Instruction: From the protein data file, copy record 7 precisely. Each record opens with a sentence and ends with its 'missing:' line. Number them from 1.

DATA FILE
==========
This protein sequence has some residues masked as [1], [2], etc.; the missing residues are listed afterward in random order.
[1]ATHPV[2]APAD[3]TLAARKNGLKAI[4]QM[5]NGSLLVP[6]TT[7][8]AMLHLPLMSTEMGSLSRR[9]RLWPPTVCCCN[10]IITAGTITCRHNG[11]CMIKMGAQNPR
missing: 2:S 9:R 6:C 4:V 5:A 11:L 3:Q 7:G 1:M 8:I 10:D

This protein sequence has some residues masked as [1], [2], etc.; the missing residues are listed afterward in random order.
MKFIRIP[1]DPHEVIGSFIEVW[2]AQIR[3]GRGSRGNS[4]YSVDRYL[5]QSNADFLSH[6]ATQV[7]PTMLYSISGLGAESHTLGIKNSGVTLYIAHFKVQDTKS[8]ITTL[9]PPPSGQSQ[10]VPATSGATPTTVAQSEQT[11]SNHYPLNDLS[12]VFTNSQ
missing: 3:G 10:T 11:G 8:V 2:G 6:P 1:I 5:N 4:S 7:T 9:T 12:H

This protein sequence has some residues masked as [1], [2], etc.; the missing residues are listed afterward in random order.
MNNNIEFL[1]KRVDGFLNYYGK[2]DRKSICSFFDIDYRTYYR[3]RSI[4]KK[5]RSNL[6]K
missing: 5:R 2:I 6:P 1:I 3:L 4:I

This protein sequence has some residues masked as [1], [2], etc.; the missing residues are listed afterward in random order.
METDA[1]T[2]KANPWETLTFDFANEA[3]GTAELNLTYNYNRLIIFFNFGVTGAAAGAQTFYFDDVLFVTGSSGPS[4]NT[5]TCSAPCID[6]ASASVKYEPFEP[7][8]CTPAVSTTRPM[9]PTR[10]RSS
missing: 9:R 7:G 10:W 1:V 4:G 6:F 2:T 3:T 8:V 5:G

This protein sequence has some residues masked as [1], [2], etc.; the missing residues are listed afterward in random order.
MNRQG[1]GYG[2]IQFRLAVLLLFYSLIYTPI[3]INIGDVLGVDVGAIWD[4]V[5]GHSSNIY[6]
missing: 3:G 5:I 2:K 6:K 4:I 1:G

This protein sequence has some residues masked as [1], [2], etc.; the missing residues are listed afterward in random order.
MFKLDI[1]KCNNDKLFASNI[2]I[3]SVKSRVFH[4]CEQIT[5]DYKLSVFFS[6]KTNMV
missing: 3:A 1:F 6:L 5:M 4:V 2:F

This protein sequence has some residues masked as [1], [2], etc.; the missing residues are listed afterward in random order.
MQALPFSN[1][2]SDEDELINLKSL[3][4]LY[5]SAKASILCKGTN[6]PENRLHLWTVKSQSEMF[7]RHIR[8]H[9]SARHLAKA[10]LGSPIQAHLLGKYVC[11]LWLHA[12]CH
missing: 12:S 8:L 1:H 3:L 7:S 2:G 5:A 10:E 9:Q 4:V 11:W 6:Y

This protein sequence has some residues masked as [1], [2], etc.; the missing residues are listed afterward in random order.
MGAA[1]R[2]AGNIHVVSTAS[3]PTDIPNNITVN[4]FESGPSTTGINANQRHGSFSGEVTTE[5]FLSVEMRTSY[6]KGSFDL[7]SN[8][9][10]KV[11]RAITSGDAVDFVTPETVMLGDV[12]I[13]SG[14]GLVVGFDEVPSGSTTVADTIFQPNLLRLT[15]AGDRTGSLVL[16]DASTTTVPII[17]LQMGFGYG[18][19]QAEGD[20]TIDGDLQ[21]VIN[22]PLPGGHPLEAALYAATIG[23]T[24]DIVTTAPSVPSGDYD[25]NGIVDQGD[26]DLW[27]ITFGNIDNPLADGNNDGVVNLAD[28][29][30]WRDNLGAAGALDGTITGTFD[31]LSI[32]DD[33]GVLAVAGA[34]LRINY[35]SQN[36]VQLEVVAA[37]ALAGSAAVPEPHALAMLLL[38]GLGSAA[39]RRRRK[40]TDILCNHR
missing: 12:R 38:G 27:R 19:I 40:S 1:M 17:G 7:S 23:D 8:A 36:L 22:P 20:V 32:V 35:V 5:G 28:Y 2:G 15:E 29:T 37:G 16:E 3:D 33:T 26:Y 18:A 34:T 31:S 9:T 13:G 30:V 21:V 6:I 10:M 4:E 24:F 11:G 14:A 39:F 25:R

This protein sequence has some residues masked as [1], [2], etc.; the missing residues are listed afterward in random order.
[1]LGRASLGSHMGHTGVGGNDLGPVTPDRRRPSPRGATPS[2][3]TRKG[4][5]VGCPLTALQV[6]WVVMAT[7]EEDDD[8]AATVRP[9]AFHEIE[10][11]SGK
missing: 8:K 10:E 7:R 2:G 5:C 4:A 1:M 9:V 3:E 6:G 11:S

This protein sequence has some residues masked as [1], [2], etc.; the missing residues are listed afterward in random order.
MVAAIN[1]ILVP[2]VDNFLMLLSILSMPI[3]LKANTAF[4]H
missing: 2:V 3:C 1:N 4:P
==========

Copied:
This protein sequence has some residues masked as [1], [2], etc.; the missing residues are listed afterward in random order.
MQALPFSN[1][2]SDEDELINLKSL[3][4]LY[5]SAKASILCKGTN[6]PENRLHLWTVKSQSEMF[7]RHIR[8]H[9]SARHLAKA[10]LGSPIQAHLLGKYVC[11]LWLHA[12]CH
missing: 12:S 8:L 1:H 3:L 7:S 2:G 5:A 10:E 9:Q 4:V 11:W 6:Y